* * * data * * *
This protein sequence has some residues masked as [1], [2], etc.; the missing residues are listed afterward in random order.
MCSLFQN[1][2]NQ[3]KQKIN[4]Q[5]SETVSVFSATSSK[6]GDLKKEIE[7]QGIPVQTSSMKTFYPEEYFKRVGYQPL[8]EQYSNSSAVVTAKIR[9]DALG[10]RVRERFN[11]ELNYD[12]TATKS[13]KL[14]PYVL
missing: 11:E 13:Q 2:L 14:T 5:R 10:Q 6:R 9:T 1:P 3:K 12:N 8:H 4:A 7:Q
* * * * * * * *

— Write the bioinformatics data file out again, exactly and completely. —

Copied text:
This protein sequence has some residues masked as [1], [2], etc.; the missing residues are listed afterward in random order.
MCSLFQN[1][2]NQ[3]KQKIN[4]Q[5]SETVSVFSATSSK[6]GDLKKEIE[7]QGIPVQTSSMKTFYPEEYFKRVGYQPL[8]EQYSNSSAVVTAKIR[9]DALG[10]RVRERFN[11]ELNYD[12]TATKS[13]KL[14]PYVL
missing: 11:E 13:Q 2:L 14:T 5:R 10:Q 6:R 9:T 1:P 3:K 12:N 8:H 4:A 7:Q